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Trying a black run at Whistler is a bad idea

Quote:
Originally Posted by Lamps View Post
This is in my opinion bad advice for Whistler, where the blues are pretty tough compared to most places to begin with and the guy's not sure if he should retreat to greens. I could see this if he was at some smaller hill where the blacks might not be too hard but in general at Whistler they're pretty tough and he should get the hang of blues first.
You're absolutely right. Blues and blacks at Whistler are pretty intense. I found out the hard way today. A skier told me the Upper Fraser blue run is notoriously difficult and advised I take the black Dave Murray run instead. Big mistake! It was soooo steep and moguled that I only managed to get in a handful of turns. The rest of the time I had to do the falling leaf down the slope. Even that was tough because the run was so challenging. Not fun at all. And I'm not sure it did anything to improve my boarding. In fact, it eroded my confidence.

I am going to try to some easier blue runs to push the envelope a bit. But I am nowhere near ready for a black run at Whistler.

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post #18 of 64 (permalink) Old 03-21-2013, 08:51 PM Thread Starter
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I did take a few lessons

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Originally Posted by poutanen View Post
I gotta second whoever said a lesson. All of us on here telling you to drop down blacks, commit, lean forward, etc. won't do 1/10th of what a good instructor could do in a couple hours.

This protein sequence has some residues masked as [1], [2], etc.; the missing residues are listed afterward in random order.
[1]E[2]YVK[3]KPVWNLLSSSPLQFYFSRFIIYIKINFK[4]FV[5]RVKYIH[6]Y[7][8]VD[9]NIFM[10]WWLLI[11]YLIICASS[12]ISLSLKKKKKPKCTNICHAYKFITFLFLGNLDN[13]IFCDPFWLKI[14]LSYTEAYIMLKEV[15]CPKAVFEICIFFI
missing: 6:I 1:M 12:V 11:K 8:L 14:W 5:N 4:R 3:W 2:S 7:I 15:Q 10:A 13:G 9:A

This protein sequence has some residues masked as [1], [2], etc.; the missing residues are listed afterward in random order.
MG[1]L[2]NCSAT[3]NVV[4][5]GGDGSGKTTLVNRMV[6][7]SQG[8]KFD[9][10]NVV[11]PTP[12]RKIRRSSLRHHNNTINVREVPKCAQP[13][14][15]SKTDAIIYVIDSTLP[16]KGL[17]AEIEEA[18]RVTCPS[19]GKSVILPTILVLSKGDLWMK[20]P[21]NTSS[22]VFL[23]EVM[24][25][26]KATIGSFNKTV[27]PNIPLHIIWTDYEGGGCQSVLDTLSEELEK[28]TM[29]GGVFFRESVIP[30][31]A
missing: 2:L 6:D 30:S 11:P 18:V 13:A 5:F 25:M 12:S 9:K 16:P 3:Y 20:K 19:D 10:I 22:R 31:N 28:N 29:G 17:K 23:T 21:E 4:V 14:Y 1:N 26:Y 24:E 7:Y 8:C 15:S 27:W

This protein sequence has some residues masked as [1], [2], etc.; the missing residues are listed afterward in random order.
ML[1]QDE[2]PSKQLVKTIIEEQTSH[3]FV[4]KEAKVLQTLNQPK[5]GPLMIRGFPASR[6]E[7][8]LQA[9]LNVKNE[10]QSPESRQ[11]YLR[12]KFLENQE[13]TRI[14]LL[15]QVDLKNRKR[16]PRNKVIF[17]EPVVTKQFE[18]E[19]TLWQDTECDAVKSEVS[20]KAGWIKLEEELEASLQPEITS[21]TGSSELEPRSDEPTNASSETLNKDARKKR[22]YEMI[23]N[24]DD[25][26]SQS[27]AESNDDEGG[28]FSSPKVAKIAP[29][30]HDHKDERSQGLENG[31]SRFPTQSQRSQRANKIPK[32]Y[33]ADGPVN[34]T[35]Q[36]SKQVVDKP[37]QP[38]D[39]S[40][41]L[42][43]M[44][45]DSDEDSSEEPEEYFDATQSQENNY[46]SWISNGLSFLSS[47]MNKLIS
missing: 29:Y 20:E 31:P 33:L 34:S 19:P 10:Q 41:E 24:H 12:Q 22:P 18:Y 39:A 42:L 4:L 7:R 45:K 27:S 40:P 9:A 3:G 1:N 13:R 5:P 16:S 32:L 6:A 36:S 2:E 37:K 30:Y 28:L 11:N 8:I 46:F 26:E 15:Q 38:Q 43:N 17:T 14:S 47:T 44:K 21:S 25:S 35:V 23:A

My GF has gone from brand new and quite accident prone, to legitimately riding (i.e. not sliding down) rocky mountain double blacks in about 3 full seasons, and I think a big part of that is she took a lesson every 10-15 days on the snow.
I did take a few lessons when I first started and had a FANTASTIC teacher at Whistler named Kosta. His style of teaching was a great balance between providing support and encouraging me to push the envelope a bit to boost my confidence. I've come a long way since I started in December. I can ride down an entire green run linking turns without falling now. That is a big deal for me because I think I'm probably a bit more cautious than most new boarders given my ripe old age of 51.


Also, I do ride with a friend who is a better boarder than I. That pushes me to keep up. But I may take another lesson soon to see if I'm developing any bad habits.

I came across this youtube video lesson about riding on steep slopes. What impressions do you all have about the advice and techniques in the vid? How To Snowboard: Riding Steeps - YouTube

BTW, thanks everyone for all your help, support, and input. I really appreciate it. Your advice has made me a better boarder.

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post #19 of 64 (permalink) Old 03-21-2013, 08:59 PM
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Assuming you follow CassMT's advice and don't become a statistic, even the most terrible unfun runs like that teach your body something, especially when you go back to a green. Don't Give Up!!

Given the amount of time you get up at Whistler, I would get on the "lesson" band wagon. Not only is it bound to help your technique, who better to steer you in the right direction in terms of runs that are in your "skill spectrum" than a certified instructor who just spent an hour or two watching you board. Seems like on a mountain of that size, there should be a nice set of groomed progression runs that you could step through while practicing your techniques, getting comfortable with speed, and work on handling varying snow conditions. I dunno.

Most of my season is on Mid Atlantic mountains, but just came back from a week at Sun Valley. It was pretty big, and there was definitely something to that "color ratings are relative to other runs ON THIS MOUNTAIN" thing, because a blue at Sun Valley could be significantly more challenging that the average blue run found in MD, PA or WV. Not to mention about 3 times as long. We got a tour from a couple of locals the first day, but I still felt like I had to be careful not to end up somewhere that I couldn't get out of in one piece.
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post #20 of 64 (permalink) Old 03-21-2013, 08:59 PM
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Turns on blue runs

How steep are these blue runs?